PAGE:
• Howard Hove 18th Apr '12 - 3:17pm

    Matthew Huntbach wrote: “The reality is that it’s the balance of MPs in Parliament that counts. You may think it should not, and I agree with you, but I am a supporter of electoral reform and the people of this country voted, by two to one, against even the “miserable little compromise of AV”.

    You imply that even less people would have voted for proper PR. I don’t believe that would have been the case – the key problem with AV is that is such a miserable compromise that it does not even guarantee a more proportional result. The argument of fairness would have been very powerful, and an ‘all systems’ referendum would have generated a real national discussion and raised awareness. The AV referendum did none of this and that was eminently predictable – why anyone thought it was a worthwhile concession is beyond me.

    I could agree with much of your criticism of Labour, though remember that you are defending a party that is not only unbelievably tactically inept (see above) but which executed a smart about-turn on its policy on the deficit: one day pretty much the same as Alasdair Darling’s; the next day ditto re George Osborne, who it turned out the party leader had agreed with all along. I left mostly out of sheer embarrassment and I was not the only one.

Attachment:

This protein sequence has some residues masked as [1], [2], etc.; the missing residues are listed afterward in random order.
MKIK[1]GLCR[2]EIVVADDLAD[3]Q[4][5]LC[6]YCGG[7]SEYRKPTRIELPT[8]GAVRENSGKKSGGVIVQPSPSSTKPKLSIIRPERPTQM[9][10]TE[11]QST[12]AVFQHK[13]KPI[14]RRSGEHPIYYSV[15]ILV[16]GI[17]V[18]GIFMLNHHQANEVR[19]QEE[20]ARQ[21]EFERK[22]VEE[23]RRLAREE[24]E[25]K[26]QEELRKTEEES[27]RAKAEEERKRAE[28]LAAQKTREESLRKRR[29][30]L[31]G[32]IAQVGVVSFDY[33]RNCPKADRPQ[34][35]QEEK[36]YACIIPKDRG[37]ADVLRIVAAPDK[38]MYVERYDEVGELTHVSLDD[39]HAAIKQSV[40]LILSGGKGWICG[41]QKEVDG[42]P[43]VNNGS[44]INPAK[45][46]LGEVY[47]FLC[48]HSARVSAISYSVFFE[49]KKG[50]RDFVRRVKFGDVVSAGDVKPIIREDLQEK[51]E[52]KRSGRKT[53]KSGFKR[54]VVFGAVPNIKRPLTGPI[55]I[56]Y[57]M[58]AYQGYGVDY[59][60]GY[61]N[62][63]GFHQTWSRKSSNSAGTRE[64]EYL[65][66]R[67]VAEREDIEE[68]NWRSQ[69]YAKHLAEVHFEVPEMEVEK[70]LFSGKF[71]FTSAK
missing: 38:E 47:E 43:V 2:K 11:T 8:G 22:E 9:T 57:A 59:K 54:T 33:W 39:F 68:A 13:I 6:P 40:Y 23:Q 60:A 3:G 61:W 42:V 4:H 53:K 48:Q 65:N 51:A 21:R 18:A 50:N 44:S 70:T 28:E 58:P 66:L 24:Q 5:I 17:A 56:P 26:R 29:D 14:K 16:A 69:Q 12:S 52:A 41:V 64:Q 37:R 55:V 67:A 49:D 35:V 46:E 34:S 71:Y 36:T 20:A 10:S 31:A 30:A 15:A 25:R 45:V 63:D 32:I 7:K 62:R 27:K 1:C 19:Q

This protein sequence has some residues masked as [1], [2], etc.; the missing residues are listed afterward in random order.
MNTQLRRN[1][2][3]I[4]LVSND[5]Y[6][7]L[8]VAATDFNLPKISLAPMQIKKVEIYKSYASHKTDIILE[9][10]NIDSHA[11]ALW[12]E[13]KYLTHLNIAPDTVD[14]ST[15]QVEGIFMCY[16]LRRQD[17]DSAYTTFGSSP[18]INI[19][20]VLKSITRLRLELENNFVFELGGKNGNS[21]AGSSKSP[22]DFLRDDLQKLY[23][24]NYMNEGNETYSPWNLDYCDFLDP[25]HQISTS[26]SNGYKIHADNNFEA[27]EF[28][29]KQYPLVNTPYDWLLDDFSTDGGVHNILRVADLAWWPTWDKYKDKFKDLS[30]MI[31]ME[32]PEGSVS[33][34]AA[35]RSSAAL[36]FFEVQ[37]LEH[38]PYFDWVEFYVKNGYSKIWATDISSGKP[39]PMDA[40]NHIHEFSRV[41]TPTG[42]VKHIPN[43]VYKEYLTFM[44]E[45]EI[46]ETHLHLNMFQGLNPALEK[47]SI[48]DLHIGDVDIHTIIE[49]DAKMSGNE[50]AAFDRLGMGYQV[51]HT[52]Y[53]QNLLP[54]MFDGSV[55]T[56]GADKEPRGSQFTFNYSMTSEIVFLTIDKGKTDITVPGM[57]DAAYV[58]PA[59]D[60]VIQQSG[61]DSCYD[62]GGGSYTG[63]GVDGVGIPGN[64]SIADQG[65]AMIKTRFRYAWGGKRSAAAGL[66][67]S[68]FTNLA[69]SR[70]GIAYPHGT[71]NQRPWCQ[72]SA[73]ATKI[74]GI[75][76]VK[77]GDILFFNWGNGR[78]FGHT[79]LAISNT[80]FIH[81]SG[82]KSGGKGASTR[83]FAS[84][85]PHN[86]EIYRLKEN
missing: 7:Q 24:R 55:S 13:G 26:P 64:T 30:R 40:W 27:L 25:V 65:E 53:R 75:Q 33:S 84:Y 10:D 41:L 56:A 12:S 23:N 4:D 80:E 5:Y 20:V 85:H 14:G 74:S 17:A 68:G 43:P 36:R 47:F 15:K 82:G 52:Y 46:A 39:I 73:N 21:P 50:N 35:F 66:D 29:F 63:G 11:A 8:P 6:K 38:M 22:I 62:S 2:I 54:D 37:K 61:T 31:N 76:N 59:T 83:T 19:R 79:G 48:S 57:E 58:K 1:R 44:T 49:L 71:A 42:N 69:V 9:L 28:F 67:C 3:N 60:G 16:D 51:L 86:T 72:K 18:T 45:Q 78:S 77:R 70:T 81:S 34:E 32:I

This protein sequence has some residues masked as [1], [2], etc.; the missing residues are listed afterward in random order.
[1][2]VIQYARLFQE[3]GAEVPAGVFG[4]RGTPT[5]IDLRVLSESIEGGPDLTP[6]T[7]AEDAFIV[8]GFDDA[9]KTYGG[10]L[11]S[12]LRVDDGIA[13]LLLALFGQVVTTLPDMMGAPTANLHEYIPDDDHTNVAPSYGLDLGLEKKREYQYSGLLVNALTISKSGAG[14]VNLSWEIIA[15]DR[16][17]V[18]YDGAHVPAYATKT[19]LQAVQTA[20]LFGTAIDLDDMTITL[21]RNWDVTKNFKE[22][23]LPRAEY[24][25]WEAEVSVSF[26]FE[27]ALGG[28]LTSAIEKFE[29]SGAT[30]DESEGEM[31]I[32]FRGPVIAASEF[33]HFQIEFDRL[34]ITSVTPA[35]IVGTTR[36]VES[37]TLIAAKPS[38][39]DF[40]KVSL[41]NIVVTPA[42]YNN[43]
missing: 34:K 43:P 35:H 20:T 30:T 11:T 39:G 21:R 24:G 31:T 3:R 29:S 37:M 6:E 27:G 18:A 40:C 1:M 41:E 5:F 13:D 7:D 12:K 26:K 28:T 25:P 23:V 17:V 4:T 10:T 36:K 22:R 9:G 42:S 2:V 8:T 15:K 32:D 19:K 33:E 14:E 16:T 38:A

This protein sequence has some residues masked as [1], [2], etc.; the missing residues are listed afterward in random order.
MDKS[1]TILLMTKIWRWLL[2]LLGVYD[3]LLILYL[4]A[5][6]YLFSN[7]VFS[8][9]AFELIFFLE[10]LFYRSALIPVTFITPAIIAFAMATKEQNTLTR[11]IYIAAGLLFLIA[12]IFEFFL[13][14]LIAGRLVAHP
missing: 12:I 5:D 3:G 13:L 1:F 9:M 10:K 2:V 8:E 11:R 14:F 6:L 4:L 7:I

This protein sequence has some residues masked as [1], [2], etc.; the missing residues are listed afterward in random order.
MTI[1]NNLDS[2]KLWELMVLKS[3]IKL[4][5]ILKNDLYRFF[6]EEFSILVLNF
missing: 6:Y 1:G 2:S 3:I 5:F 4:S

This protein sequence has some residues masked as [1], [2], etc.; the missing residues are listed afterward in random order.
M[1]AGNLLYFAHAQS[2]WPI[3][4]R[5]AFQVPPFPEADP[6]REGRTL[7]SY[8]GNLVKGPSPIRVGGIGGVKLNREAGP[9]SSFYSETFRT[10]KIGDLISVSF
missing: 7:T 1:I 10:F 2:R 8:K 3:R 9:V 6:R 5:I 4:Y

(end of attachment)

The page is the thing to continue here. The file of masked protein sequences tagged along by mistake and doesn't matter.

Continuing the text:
Much of the discussion above appears to assume that full coalition was the only option. Giving the Tories just enough rope would have been another. Too late now.

  • Why so defensive?

    The argument is clear, that the problems are massive, that Labour failed, and that the public got what they voted for. It’s democracy; we are democrats and we should celebrate it.

    I agree, apologising will get nobody anywhere because that will not change the facts of the matter. But I also think there are large sections of the public (aided by the media environment) who are happy to drag debate down to the level of their lowest expectations.

    We need to challenge those members of the public and press who are too apathetic and cynical to get involved in their local communities, to reengage with the political process and at the very minimum to vote.

    In too many parts of the country turnout will be too low for a functioning democracy – in many places fewer than 1-in-5 people will actually be involved in electing representatives, with less than half that number choosing the ‘winner’. The public is not doing it’s job.